Join Date: Feb 2000
Location: Annapolis, Md
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And this is a classic example of why one should start with a boat with an inherently good design if one is going to do this kind of thing. The boat in question started out a 24 foot Bristol Corsair (nee Sailstar Corsair), which were okay coastal cruisers for their day and still make halfway decent coastal cruisers if you find one in decent shape and cheap enough. They were never intended to be offshore boats. There are some things that can be done to make them better heavy air boats, but it would still be questionable whether these 'improvements' would be cost effective in that there are some very nice boats with better capabilities available for far less money that it would take to adapt the Bristol.
But in this case we have a person, who clearly admits that he knows nothing about yacht design, working at cross purposes with his stated goals. One of the short comings of the Corsair is that they were a little weight sensitive and this guy has poured litterally tons of stuff onto this small cruiser in the hopes that it might somehow improve it. While he may have accomplished some of his goals (making the boat stronger) he has done so at the price of others of his goals (making the boat into an offshore cruiser)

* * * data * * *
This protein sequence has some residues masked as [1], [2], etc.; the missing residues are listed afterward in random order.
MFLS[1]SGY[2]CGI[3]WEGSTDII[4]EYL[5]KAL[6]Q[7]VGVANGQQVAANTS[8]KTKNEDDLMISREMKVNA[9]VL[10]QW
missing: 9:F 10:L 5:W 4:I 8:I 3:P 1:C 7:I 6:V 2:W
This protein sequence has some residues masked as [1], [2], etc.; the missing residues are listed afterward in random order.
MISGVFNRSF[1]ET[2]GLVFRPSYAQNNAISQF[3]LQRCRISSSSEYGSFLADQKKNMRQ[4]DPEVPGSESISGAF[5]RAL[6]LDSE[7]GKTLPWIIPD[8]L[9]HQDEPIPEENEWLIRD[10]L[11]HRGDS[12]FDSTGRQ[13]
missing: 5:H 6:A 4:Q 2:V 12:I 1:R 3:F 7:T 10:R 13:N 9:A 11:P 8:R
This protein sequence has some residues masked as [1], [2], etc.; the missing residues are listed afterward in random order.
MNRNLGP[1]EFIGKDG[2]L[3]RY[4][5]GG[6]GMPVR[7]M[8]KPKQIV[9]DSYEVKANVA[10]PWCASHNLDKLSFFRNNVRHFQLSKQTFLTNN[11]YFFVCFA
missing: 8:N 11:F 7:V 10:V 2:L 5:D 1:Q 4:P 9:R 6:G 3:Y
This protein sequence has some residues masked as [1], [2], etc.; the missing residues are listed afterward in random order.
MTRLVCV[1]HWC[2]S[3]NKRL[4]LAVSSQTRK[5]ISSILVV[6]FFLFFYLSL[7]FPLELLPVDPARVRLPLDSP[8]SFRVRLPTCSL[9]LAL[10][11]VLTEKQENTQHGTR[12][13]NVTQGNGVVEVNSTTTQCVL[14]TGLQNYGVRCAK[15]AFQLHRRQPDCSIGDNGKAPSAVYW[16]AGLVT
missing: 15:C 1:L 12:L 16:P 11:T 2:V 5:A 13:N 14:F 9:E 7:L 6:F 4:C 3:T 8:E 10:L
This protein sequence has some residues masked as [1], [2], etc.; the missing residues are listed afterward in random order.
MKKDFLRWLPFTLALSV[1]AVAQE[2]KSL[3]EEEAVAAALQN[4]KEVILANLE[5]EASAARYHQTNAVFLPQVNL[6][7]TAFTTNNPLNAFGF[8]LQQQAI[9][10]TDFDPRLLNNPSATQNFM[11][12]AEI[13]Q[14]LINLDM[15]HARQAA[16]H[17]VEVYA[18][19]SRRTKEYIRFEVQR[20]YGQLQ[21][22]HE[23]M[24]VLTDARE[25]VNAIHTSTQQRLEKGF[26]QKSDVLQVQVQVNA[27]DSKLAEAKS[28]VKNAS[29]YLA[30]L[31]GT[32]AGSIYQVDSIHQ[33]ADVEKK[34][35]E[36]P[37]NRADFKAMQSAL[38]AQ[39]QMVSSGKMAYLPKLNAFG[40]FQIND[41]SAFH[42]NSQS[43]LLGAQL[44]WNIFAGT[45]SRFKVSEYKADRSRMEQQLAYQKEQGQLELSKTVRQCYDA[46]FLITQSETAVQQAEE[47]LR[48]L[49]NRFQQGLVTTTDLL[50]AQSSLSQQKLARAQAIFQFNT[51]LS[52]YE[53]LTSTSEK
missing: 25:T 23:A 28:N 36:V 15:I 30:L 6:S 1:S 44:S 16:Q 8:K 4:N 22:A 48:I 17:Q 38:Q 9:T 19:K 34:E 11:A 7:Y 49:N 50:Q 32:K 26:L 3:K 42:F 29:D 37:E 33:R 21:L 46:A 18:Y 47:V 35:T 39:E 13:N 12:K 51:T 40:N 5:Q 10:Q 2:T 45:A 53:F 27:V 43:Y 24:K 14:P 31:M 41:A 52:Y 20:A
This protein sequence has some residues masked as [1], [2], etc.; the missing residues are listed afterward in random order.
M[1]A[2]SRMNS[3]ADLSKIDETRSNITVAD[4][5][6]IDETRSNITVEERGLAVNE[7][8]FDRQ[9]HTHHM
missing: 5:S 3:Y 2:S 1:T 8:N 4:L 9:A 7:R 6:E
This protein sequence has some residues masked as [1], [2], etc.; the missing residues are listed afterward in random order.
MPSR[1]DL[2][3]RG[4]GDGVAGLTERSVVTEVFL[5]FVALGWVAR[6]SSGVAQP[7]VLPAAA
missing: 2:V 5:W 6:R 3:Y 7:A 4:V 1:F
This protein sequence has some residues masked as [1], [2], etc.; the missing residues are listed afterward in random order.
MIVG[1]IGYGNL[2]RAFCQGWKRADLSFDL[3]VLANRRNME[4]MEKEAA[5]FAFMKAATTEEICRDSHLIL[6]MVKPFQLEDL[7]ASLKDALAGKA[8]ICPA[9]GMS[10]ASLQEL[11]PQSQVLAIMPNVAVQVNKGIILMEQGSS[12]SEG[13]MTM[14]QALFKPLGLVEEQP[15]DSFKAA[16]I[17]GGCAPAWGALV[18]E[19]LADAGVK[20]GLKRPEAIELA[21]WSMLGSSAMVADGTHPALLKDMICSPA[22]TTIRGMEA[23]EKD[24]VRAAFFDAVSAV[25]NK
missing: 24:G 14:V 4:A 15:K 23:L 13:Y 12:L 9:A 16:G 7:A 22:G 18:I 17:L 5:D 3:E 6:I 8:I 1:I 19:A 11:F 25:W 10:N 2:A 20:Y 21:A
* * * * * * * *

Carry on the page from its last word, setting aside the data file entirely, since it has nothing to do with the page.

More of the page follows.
And as I read his description of his building techniques, I thought here was a guy standing there shooting himself in the foot and then reloading in case his toes moved again. For example this gem, "After adding all of the solid lead, I poured liquid lead into the voids (in the fiberglass keel cavity)until I had added all of the ballast weight I thought was necessary." In other words, this guy was casting lead within the boat herself. While to some extent the lead ingots would act as a heatsink, the fiberglass would still be exposed to high heat for a substantial period of time. While polyester does not do well with high heat (becomes brittle) the epoxy that he added would permanently lose a large percentage of its strength and ductility by being exposed to this level of heat. In other words, for all of his efforts he actually weakened the keel area.
In other words, this article is a perfect example of what not to do.
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Curmudgeon at Large- and rhinestone in the rough, sailing my Farr 11.6 on the Chesapeake Bay